Litigation Privilege Immunizes Lawyers from Fraud Actions
By Oran F. Whiting, Litigation News Associate Editor – August 8, 2013
Litigants may not sue attorneys for fraud or intentional infliction of emotional distress based on conduct during litigation the Connecticut Supreme Court held in Simms v. Seaman [PDF]. An opposite ruling would dissuade attorneys from zealously representing their clients and might reduce access to the courts given the flood of litigation that could result, according to the court.
The Facts of Simms
Simms involved an alimony modification dispute. The plaintiff sued his former wife and her attorneys for failing to disclose her receipt of an inheritance during the proceedings. The lower courts ruled in the defendants’ favor, finding that the litigation privilege prevailed. The issue presented to the Connecticut high court was whether attorneys are protected by the common law doctrine of absolute immunity against claims of fraud and emotional distress for conduct arising during judicial proceedings.
Litigation Privilege Lineage
The Simms court summarized a lengthy history of the litigation privilege and immunity. Absolute immunity for defamatory statements made during judicial proceedings is rooted in medieval England and is considered ‘‘as old as the law’’ itself. English courts recognized the need to bar persons accused of crimes from suing their accusers for defamation. Additionally, the Simms court noted that English courts reasoned that attorneys should not be burdened with the duty to examine the truth or falsity of pertinent information because “counsel has a special need to have his mind clear from all anxiety.” Finally, English courts disregarded the relevance or irrelevance of the defamatory statements to the issue in dispute. Courts reasoned that remedies other than lawsuits were available to parties aggrieved by malicious statements or conduct during litigation.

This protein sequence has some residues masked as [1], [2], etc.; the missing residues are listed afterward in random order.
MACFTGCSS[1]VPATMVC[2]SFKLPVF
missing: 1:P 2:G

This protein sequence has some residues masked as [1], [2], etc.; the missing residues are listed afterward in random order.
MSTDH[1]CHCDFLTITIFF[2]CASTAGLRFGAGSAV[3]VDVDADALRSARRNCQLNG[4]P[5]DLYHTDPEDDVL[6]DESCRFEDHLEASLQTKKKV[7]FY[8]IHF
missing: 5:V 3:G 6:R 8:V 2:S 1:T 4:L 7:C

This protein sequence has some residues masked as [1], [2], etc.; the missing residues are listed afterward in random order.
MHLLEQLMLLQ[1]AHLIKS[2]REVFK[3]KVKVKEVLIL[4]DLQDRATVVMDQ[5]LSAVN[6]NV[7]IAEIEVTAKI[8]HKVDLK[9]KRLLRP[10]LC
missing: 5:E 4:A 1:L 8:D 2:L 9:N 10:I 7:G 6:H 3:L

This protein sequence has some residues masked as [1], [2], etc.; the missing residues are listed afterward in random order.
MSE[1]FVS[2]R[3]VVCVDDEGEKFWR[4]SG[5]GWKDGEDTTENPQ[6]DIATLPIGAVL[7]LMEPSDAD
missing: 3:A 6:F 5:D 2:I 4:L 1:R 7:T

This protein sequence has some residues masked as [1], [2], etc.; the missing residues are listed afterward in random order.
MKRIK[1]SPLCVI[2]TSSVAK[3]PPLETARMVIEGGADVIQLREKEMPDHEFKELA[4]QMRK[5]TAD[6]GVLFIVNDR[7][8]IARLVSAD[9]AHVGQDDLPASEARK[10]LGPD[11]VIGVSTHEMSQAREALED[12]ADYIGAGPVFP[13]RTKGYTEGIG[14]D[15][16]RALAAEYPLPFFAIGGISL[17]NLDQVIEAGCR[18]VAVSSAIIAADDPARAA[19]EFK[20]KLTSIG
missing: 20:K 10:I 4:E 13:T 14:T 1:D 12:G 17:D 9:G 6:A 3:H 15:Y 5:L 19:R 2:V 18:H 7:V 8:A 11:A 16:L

Most Jurisdictions Offer Immunity for Relevant Statements
The Connecticut Supreme Court confirmed that the rationale supporting the absolute privilege for pertinent defamatory statements by attorneys during judicial proceedings in most American jurisdictions mirrors that of the English courts. The court also noted that courts in many American jurisdictions have followed an approach that has strengthened the litigation privilege. Conversely, at least 12 jurisdictions have abrogated the litigation privilege for claims of fraud by enacting statutes for that purpose, the court acknowledged.
Privilege Not Unlimited in Scope
Absolute immunity does not, however, protect attorneys against claims alleging the pursuit of litigation for the unlawful, ulterior purpose of inflicting injury on the plaintiff and enriching themselves and their client, despite knowledge that their client’s claim lacked merit, the court cautioned. Such conduct constitutes the use of legal process in an improper manner or primarily to accomplish a purpose for which it was not designed. Absolute immunity also does not bar claims against attorneys for vexatious litigation or malicious prosecution.